You’re free! And you’re on your own. Now you have to make your own decisions, and face the consequences. You can finally choose not to eat your veggies, or go to sleep late every night, or just not sleep at all. But you’ll have to deal with your whole body complaining for the next days or weeks, and guess what, your mom is not there to make you a tea. You have a lot of things that you want to try, but if you don’t plan and prepare for them, nobody will do it for you. Sometimes you won’t have any kind of guide or even a friend to do something with you, and if you didn’t spend time researching or preparing, you’ll miss a lot of the experience, or end up lost. This makes you be much more responsible and thoughtful about everything you do, but after all, you’ll feel so good when you realize how independent you are, and how well you can handle yourself!
But, sometimes you can’t handle yourself. Being on your own is also a huge kick to your pride. I’m talking about that bad kind of pride, that makes you believe you don’t need anyone, and you have to deal with everything by yourself. But eventually, someone will offer you something, a gift, a ride, free stuff, some help, something that you want or need. And from my experience, I can say Vietnamese people are especially kind, they’ll offer you anything they can, and stop whatever they’re doing to help you, sometimes. It’s not like they’re saying you can’t buy or do things by your own. They are really just being nice. And you won’t owe them anything, even that you feel you do. So just accept, and be sincerely thankful. And after that, you’ll see your own kindness improving, and how willing you’ll be to help other people and expect nothing in return.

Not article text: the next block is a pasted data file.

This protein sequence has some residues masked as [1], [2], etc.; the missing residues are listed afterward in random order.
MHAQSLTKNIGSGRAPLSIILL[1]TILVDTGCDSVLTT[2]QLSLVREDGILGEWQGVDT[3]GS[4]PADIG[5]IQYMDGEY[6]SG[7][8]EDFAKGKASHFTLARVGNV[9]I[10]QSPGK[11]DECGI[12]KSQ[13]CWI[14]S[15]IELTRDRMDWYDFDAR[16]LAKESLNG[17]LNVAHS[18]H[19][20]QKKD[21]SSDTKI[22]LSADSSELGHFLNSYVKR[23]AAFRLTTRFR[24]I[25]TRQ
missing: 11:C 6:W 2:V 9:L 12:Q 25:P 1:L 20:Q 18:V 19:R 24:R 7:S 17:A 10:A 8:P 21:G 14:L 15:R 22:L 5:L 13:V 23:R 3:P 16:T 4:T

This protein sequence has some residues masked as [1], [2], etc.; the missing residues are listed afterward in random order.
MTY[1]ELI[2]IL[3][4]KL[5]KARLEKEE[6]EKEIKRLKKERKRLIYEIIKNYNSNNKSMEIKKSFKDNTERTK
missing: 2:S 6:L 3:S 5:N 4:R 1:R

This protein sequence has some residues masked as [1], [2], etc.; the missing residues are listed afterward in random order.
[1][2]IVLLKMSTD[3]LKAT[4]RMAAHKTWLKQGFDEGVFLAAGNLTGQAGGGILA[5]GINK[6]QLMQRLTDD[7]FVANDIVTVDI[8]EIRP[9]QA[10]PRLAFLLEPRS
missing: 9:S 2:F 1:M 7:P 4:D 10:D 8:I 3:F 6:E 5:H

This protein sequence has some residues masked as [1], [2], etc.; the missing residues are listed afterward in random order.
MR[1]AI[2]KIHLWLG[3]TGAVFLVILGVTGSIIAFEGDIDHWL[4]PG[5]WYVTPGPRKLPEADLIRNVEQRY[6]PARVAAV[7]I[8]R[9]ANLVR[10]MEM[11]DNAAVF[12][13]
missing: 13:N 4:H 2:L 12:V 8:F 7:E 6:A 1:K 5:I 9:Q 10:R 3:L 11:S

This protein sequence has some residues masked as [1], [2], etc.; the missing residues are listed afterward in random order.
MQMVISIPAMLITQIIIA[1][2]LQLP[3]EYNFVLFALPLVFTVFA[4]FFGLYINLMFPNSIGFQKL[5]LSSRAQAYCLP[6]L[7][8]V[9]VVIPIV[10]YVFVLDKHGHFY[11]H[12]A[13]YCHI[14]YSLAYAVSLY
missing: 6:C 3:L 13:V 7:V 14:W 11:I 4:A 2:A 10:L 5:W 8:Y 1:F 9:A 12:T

You know that you don’t have all the time in the world. Each possibility that crosses your way when you’re on a trip, is a unique thing, maybe you’ll never have the chance to do or see that anymore. So you have to stop being lazy or afraid, and go for it! Maybe it’s too hot or too cold or too rainy to climb a mountain, but if you don’t do it now, in the next week, instead of a crazy story about how hard it was to get to the top and how worthy of it the view was, all you’ll have is a memory of a boring tv show you spent the whole day watching in the hotel room. Maybe you were saving money for a new camera or a tattoo, but you can buy these things in any part of the world, and the tour through an amazing place, you can do it only where you are right now. Maybe a new friend invites you to do something in a day that you’re really tired, but hey, maybe you’ll never see this person again in your life. So just say yes!